Hutton’s Shearwaters are a bit of a mystery bird in the north of Western Australia, as you very rarely see them. It is believed that birds under two years of age wander the Australian coastline, but the information varies considerably between different field guides. Some old field guides just had it all around the coast and then more recent ones removed it from the north, due to it not being reported. They breed in New Zealand’s South Island and they appear to wander quite some distance. Without reports of the birds being observed the data remains incomplete and the mystery continues.
They fly very similar to a Fluttering Shearwater and are a similar size and they are closely related. Their breeding grounds were not discovered until the 1960’s. They breed in New Zealand in the Seaward Kaikoura Range, South Island from about September to April and it would appear they then wander. Last week one wandered as far as Broome and we were lucky enough to observe it. Sadly it had recently died, but no record should be ignored. We are thousands of kilometres from the South Island of New Zealand-it really would not matter whether it flew clockwise or anti-clockwise around Australia’s coast-it’s still a very long way to wander to reach Broome!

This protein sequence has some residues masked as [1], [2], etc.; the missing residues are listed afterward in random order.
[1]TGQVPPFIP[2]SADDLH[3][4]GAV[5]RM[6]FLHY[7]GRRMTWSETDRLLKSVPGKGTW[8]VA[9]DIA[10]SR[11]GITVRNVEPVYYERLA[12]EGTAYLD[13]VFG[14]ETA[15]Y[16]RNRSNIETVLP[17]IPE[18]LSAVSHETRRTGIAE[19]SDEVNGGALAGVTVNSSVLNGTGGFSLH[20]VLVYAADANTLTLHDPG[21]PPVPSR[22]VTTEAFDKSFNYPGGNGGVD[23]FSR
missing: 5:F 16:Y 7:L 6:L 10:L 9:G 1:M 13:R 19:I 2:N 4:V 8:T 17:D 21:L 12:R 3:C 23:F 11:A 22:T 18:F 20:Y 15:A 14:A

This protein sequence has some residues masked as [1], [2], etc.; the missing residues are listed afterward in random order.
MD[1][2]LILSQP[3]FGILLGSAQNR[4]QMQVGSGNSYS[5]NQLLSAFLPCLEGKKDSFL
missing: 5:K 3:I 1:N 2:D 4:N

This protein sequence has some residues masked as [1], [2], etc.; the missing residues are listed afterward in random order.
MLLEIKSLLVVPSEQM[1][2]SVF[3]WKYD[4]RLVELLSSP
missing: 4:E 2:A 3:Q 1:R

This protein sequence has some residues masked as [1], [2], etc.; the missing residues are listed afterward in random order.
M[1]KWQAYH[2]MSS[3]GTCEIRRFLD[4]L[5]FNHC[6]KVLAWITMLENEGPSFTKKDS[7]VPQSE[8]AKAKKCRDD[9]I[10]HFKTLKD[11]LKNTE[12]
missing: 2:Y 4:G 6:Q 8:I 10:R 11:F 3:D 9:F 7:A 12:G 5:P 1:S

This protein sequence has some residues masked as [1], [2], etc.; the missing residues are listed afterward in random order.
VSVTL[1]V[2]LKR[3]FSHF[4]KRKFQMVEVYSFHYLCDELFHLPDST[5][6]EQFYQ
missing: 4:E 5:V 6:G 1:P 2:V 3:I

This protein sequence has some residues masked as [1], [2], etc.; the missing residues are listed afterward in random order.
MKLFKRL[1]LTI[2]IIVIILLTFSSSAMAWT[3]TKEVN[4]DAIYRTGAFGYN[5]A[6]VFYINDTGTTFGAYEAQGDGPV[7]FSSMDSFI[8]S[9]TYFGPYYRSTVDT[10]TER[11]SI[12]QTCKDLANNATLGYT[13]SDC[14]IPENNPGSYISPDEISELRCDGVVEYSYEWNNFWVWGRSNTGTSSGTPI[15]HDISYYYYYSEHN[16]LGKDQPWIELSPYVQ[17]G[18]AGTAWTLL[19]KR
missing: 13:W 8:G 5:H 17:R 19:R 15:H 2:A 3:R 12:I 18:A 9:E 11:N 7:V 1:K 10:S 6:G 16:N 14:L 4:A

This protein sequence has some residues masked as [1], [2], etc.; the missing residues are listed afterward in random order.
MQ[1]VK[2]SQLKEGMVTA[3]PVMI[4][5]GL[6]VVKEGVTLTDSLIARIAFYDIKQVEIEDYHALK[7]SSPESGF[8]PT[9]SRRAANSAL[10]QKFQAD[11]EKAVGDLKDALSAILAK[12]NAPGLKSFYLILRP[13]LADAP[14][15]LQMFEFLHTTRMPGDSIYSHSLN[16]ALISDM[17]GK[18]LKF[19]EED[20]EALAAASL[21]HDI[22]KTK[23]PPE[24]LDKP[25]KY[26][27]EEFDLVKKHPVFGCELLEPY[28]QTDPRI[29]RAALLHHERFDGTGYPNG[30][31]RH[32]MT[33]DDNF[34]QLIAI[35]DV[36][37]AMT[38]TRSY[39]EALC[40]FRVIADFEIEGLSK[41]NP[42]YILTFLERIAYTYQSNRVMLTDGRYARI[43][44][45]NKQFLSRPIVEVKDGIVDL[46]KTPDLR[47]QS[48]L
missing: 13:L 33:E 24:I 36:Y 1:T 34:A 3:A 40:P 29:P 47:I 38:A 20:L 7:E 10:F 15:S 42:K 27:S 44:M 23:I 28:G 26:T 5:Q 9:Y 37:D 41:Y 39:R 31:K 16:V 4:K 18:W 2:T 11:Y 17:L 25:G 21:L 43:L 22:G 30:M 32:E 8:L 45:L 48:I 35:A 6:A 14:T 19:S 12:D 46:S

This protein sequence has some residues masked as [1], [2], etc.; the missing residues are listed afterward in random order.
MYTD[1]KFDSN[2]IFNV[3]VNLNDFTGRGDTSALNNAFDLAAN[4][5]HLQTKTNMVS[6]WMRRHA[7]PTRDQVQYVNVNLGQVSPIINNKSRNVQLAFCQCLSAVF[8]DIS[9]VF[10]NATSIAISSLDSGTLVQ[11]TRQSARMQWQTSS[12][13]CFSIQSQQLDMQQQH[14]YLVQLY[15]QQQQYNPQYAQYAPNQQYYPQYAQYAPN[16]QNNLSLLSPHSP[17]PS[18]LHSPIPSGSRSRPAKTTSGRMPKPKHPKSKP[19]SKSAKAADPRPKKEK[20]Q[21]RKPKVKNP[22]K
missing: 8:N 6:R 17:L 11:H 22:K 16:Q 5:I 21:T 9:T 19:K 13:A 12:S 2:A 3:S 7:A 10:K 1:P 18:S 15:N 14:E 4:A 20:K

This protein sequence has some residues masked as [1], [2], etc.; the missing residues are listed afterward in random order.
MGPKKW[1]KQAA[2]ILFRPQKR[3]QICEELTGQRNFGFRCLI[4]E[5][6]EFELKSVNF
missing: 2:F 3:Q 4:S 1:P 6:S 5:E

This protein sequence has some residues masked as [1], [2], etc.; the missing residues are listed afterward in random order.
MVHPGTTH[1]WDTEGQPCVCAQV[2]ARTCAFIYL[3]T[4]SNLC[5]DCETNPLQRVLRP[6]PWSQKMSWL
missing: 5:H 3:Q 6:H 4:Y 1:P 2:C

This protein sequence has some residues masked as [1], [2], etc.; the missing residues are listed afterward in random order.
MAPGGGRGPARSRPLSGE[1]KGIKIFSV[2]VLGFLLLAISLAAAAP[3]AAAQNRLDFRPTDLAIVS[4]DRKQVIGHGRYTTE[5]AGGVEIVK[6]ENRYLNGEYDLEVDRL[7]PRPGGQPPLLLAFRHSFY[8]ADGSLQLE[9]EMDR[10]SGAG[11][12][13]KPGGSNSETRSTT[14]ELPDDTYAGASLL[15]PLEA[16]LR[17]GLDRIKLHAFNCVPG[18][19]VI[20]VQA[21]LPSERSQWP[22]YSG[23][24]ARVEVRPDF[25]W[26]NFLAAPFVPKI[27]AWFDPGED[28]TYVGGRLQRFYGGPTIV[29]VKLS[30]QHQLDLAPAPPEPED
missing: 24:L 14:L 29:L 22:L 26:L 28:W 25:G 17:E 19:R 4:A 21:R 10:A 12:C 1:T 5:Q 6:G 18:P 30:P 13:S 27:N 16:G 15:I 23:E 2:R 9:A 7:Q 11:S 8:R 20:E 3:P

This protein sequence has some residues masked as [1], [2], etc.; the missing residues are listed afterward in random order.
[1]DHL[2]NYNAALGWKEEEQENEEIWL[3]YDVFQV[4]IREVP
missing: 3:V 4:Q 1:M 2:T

Hutton’s Shearwater-Riddell Beach, Broome
Hutton’s Shearwater head
Webbed feet of Hutton’s Shearwater
Underwing of Hutton’s Shearwater
A lot of research is done locally regarding shorebirds and their migration paths, but there are plenty of seabirds that end up in the area and there is very little information on their movements. It is extraordinary that we observed a dead Great Frigatebird and then a Hutton’s Shearwater only 4 days later, especially given there was no significant weather. Once again I will add it to my 2012 list, as it is a significant find and have noted it is deceased. My list has not been able to expand this week due to spending several days on a Jury in the local Court, but I hope to be out amongst the birds again and adding to my list again now!